Good stuff. Great band. And Miles and Seth were extremely polite and cool fellows when I chatted with them briefly. Yeah, see ’em. (And see Vampire Hands and Chapa too — the former are currently going up the coast with their tour and they’re all real friendly dudes, so introduce yourselves!)

What to do with radishes

You could do this (repeating a photo I’ve already posted below, admittedly):

Radish mania!

Plenty of radishes and other things in my most recent basket prompted this — besides the bread and cheese and wine, I made not one but two radish-centered dishes, both very much contrasting and equally delicious. Copy/pasting from my CSA mailout (in the case of the salad I halved the portions since I was only making it for one person):

Radish, Cucumber, Apple Salad

2 cucumbers
6—8 small – medium radishes
1 apple
1/4 cup Cider/Sherry/White Wine Vinegar

Wash and destem all the radishes and cut off any stringy beards, cut each radish in half. Cut the radishes into thin slices and place in a salad bowl. Cut each cucumber in half and then slice into thin slices and place into the same bowl. Peel the apple, cut into quarters, and remove the core. Cut into thin slices and put into the same bowl.

Drizzle the entire mix with some vinegar of your choice so that all the items are coated. Then, sprinkle with a generous amount of sugar and just a pinch of salt so the sweet and sour is balanced.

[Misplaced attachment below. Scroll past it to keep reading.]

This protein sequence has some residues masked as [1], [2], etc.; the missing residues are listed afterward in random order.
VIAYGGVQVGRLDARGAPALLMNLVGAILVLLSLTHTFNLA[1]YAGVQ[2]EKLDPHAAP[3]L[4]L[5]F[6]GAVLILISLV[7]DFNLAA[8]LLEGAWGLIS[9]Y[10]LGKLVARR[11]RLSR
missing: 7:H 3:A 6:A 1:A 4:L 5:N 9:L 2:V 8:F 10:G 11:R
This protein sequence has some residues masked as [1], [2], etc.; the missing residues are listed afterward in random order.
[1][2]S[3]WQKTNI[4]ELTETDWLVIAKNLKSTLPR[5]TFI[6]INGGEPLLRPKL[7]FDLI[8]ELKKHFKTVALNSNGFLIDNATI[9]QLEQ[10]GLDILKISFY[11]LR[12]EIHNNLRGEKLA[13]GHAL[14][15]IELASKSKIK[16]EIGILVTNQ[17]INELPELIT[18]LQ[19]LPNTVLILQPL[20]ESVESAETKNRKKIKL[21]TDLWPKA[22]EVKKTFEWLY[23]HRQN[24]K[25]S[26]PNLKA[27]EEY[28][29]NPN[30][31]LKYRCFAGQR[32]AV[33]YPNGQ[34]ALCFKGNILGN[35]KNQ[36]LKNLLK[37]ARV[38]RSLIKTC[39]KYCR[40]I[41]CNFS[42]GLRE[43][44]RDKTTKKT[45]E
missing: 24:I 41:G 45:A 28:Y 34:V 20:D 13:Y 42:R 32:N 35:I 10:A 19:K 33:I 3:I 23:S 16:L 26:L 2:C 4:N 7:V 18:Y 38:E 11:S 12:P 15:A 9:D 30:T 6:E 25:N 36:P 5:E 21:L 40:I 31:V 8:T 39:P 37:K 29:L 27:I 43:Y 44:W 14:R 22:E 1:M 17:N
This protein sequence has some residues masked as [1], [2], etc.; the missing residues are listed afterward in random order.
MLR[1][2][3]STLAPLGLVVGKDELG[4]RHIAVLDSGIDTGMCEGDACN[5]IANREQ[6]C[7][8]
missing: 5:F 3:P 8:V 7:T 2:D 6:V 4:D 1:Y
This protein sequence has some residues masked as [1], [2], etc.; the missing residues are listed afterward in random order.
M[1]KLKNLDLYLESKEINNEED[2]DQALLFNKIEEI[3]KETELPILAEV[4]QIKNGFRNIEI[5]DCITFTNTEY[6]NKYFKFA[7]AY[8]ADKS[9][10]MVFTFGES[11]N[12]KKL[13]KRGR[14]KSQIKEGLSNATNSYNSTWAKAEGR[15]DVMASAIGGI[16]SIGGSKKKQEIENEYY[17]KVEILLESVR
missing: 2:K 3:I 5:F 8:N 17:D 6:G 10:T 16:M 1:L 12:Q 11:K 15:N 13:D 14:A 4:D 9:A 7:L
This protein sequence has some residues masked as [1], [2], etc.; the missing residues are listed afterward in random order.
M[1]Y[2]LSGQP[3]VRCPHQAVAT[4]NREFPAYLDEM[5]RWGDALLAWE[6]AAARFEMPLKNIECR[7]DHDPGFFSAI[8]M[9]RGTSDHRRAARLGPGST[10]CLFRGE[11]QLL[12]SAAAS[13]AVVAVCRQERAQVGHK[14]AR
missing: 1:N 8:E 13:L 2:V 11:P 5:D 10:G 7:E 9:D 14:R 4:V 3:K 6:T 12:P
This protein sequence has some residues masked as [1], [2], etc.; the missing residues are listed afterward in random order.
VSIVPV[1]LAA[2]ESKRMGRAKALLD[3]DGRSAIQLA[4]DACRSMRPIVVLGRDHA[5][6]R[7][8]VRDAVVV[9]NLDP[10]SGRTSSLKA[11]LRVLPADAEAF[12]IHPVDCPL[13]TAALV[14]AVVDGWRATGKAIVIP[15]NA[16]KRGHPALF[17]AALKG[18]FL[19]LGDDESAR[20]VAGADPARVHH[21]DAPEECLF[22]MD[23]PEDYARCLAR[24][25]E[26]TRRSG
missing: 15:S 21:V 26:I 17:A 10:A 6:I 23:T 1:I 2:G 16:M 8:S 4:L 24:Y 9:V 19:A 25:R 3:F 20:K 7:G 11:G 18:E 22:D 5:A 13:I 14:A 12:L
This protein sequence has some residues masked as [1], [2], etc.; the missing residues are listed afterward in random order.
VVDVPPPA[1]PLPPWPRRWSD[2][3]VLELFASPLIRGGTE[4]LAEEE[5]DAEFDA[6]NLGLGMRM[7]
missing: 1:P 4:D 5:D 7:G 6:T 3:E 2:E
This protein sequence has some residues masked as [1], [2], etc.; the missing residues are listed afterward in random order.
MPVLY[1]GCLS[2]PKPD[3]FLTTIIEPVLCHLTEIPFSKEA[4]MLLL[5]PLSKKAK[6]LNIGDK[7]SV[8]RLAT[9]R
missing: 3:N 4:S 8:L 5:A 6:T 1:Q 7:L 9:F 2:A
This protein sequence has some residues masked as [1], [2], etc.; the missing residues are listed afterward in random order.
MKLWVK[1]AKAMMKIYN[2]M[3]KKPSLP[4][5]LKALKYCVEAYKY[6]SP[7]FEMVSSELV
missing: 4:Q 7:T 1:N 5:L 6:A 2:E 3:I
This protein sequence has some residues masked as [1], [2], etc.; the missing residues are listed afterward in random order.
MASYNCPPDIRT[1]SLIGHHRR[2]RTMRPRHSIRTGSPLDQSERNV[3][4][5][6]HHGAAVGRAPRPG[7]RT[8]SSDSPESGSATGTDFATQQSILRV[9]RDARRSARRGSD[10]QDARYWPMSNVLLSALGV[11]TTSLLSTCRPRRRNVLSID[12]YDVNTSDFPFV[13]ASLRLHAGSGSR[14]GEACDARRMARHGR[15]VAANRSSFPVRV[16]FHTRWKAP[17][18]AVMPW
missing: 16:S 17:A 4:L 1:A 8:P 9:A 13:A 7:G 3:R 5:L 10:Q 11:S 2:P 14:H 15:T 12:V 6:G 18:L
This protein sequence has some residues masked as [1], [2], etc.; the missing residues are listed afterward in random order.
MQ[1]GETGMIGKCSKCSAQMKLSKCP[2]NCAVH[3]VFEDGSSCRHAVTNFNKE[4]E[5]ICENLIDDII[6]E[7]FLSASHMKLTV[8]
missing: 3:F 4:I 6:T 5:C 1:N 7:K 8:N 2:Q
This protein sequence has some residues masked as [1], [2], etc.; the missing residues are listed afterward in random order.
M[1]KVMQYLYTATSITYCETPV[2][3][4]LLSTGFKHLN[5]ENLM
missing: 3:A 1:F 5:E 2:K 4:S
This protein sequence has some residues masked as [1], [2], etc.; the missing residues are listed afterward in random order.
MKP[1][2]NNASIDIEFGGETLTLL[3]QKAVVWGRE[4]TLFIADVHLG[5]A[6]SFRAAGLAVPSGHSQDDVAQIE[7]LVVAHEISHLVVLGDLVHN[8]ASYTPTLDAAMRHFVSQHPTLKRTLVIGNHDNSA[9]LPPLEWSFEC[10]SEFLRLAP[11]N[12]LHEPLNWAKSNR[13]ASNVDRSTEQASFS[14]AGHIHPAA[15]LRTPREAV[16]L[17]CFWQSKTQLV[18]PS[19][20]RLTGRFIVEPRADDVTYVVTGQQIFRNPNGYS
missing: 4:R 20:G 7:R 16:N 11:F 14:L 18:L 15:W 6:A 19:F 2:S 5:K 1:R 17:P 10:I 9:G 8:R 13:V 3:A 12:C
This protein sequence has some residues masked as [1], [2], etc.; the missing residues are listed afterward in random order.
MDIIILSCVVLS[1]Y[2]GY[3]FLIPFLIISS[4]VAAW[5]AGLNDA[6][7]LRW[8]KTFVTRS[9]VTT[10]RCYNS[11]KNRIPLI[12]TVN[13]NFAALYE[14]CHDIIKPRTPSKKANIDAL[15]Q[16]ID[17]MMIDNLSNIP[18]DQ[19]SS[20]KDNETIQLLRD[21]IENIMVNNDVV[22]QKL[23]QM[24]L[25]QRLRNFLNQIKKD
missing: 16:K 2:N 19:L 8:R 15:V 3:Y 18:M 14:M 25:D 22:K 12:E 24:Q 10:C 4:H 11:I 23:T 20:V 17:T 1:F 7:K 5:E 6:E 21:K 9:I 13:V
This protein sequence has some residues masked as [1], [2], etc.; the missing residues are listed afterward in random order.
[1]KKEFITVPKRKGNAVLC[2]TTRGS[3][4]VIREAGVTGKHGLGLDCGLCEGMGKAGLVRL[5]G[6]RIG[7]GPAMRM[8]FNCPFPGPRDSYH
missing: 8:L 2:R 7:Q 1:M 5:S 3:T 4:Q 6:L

This salad should hold for quite a while and will not lose its crispness but put it under plastic wrap as the apples may brown, even with the acid.

Noche de Rabanos Roasted Radishes

6-10 radishes
6 garlic cloves
2-3 tablespoons of sesame oil
Half tsp of mild chili powder
Half tsp of smoked paprika powder
A pinch of sea salt

Preheat the oven to 375F. Cut the radishes in half. Place them in a deep baking tray. Peel the garlic cloves and add them whole.

Cover the radishes and garlic in the sesame oil, mild chilli powder and smoked paprika. Add a pinch of salt. Stir well to make sure they are coated in the oil and seasonings. Roast in the oven for 30 minutes. Half way through, stir them round to make sure they are evenly cooked. Serve hot.

You can try this with baby turnips and other root vegetables if you prefer.

My Friday evening summarized visually

Hurrah radishes

Hurrah sunsets

Hurrah Akron/Family

More later. And goodnight.

Some more brief book thoughts

It’s Friday and it’s good for that. I might make this a regular thing, though I prefer to talk about books in more detail when I can. We’ll see! Anyway: